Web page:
Two of the new amended provisions, UPC Sections 2-118 and 2-119, specifically address adopted children. However, these amendments do not adequately address either the emerging issue of second-parent adoptions by gay and lesbian couples and the interplay with state marriage or partnership laws. The Amended UPC sections severely limit the right of adopted children to inherit from their nonbiological parents, providing a right to inherit only where the biological parent’s spouse is adopting the adoptee. Stemming from the same intent as state adoption laws - that is, to preserve the new adoptive family against claims from the severed biological parent - the UPC provides that for intestacy purposes, an adoptive child is the child of the adopting parents and not of the child’s biological parents.[4. Id. at 409.] Therefore, adoption cuts off the right of inheritance between the adopted child and the biological relatives, thereby effectuating the “fresh start” policy.
Thus, adoption, for intestacy purposes, cuts off the right of inheritance as between the adopted child and the biological relatives and creates inheritance rights in the adopted child’s adoptive family. Similar to state adoption laws, the UPC provides several exceptions to the rule that adoption cuts off inheritance rights between the adopted child and the genetic parents.
One exception continues a provision that existed in the UPC before the 2008 Amendments. In stepparent adoptions, the parent who is no longer a legal parent (the parent who died or gave up parental rights) remains a parent for inheritance by the child or a descendent of the child from or through the parent. Following a stepparent adoption, the biological parent who is no longer a legal parent will not inherit from the child, but a child will still inherit from or through that biological parent, even if the parent permitted the adoption of the child by the child’s stepparent. Just as in state adoption laws, the UPC provides exceptions to the “fresh start” divestment policy - including the stepparent exception and the spouse exception.[5. UNIF. PROBATE CODE § 2-119(b), (c) (2008 Amendment).] These exceptions, as well as the exception for children that a relative or surviving spouse of a relative adopts or after the death of both biological parents, allow the child to continue to inherit from or through the biological parent.
These exceptions do not cover second-parent adoptions by unmarried couples - a biological parent will cease to be a parent for intestacy purposes if his or her unmarried partner adopts the child. Thus, analogous to state adoption laws, many same-sex families are left unprotected. In states where same-sex marriage or other legal recognition of same-sex relationships is not available, the UPC would limit the rights of that child to the intestate succession of one of the parents. In effect, the parents would have to choose who would be the “legal” parent under the parent-child definition of the UPC, which would mean deciding which parent the child would automatically inherit from, which parent’s will the child would have standing to contest, and which parent the child would be an interested heir of. For example, if the biological mother in a lesbian couple wants her partner to adopt the child, the biological mother risks her child being unable to inherit from the biological mother because this scenario does not fit one of the exceptions to the 2-119 (a) severing the parent-child relationship between an adoptee and the adoptee’s biological parents.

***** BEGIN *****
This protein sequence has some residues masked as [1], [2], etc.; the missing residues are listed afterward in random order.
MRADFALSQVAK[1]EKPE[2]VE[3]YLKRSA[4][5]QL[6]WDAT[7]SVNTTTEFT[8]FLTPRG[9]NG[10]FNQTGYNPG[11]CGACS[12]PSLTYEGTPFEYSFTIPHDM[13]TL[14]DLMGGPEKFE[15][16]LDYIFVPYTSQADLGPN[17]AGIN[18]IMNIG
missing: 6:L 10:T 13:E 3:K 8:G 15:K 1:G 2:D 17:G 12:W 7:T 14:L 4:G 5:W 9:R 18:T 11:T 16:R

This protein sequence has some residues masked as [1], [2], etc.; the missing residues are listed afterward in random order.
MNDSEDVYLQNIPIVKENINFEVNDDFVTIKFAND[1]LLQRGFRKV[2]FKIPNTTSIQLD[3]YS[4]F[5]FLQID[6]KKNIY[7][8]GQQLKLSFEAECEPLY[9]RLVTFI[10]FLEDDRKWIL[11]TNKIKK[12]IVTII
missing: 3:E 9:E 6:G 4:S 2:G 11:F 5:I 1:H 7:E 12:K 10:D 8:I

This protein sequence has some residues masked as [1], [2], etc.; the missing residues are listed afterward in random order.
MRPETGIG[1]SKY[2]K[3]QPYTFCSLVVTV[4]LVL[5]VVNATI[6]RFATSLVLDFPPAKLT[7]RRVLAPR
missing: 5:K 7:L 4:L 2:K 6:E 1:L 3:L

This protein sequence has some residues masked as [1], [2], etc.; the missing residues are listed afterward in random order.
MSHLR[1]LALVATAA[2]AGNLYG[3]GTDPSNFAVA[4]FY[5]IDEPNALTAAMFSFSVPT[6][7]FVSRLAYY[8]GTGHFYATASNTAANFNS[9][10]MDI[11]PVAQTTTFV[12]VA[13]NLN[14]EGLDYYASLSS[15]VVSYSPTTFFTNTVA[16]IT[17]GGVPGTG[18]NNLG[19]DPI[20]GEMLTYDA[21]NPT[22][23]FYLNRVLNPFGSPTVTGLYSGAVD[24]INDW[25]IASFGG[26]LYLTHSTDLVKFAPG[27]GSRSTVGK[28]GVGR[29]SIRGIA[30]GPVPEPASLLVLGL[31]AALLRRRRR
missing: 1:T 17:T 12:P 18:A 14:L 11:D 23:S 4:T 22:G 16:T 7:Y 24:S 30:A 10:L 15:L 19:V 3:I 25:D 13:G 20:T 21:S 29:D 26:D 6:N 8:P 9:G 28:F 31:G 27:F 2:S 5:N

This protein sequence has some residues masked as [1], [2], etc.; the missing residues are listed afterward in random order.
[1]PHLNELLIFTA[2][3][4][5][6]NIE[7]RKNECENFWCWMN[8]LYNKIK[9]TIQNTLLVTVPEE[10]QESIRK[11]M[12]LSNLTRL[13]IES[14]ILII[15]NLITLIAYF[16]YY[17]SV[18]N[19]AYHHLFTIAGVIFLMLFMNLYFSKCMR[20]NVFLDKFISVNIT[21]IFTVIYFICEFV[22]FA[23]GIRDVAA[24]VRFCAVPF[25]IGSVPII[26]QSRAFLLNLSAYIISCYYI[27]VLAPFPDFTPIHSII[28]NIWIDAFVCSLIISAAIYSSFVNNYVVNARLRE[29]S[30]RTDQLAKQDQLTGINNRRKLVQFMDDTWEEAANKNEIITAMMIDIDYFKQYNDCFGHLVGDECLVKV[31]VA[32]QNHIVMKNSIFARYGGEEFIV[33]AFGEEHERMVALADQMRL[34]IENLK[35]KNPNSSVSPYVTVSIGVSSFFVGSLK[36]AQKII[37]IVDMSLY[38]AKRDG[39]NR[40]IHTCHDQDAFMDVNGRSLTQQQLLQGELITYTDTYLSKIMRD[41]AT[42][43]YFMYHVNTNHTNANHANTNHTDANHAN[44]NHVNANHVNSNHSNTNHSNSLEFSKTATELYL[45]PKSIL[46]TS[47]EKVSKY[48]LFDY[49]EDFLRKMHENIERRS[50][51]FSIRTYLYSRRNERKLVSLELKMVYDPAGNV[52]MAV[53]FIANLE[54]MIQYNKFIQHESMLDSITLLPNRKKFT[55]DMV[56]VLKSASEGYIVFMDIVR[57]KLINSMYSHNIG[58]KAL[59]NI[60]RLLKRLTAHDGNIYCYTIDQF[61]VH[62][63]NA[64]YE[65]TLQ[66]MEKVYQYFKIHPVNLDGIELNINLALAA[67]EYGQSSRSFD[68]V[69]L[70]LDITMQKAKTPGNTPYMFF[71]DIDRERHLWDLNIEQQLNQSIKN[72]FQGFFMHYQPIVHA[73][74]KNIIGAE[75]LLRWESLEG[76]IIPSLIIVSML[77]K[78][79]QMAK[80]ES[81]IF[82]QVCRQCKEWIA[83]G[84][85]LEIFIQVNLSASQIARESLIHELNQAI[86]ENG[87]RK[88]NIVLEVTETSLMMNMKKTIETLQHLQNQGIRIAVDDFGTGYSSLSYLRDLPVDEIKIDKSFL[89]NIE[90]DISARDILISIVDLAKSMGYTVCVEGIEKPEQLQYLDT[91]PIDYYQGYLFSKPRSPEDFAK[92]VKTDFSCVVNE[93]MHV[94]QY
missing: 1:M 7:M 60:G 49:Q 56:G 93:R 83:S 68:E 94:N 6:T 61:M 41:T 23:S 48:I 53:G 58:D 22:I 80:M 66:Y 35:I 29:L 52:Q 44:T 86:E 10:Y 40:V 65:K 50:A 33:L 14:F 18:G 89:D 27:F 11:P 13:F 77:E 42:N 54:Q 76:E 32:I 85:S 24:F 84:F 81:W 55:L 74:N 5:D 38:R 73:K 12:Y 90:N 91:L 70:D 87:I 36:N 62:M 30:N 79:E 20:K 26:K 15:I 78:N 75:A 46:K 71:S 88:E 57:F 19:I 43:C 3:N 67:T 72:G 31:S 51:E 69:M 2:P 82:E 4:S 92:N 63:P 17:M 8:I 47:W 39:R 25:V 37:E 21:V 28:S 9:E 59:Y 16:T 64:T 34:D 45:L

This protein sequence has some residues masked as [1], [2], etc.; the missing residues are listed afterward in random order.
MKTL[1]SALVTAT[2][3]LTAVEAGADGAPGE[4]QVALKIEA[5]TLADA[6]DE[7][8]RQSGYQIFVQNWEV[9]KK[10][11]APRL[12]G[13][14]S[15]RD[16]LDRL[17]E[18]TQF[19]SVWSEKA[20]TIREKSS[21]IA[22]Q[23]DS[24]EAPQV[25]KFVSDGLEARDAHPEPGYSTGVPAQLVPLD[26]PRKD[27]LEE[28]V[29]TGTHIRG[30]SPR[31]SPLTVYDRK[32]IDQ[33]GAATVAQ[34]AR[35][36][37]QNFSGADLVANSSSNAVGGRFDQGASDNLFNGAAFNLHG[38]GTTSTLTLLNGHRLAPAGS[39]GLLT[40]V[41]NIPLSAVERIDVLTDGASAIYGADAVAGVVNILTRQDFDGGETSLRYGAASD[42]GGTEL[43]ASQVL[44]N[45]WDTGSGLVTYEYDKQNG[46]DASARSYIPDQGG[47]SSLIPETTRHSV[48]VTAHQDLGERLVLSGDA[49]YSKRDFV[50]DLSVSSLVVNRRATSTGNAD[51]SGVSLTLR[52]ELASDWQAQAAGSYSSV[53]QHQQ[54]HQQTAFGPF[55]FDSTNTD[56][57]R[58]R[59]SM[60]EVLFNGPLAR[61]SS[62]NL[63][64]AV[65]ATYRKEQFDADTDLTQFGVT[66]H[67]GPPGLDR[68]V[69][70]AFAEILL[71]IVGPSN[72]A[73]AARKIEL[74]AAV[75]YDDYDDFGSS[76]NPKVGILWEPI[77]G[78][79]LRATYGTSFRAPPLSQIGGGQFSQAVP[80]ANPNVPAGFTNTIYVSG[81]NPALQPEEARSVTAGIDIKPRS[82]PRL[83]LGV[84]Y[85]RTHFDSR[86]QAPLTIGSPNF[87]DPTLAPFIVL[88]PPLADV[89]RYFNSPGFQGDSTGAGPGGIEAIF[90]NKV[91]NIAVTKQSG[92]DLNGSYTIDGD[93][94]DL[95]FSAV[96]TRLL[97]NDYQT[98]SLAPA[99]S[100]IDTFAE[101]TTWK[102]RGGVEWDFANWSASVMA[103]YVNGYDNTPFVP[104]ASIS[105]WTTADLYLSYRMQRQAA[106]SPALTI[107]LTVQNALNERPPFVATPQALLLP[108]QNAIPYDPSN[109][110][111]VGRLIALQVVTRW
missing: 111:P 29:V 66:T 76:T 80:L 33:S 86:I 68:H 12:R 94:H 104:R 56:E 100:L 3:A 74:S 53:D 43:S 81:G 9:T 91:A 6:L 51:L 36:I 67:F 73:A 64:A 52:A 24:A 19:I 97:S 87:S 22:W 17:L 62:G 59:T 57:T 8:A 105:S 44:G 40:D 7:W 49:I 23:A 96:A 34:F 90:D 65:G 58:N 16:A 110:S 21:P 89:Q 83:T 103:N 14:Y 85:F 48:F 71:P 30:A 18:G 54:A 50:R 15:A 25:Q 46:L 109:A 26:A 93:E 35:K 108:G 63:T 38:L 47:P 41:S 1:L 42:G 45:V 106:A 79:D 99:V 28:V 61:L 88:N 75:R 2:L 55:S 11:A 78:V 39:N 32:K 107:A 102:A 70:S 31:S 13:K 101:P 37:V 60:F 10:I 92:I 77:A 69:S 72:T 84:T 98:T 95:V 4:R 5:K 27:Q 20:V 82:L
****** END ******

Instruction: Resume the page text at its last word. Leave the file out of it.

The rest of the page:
The simultaneous adoption solution to the cut-off provision in adoption statutes should apply to the parent-child relationship provisions in state probate laws. Applying the Sharon S. simultaneous adoption approach provides that a biological parent who does not relinquish parental rights with respect to a child will continue to be treated as a parent, and that the child will continue to be treated as the parent’s child, for purposes of intestacy. Similar to the explanation that the court provided in Sharon S., this solution does not require a broad and activist reading of the exception or a new, even more expansive intestate framework. Instead, it simply provides that the cut-off provision is discretionary, not mandatory, and thus, that the nonbiological parent’s second-parent adoption does not automatically extinguish the child’s right to inherent from the biological parent.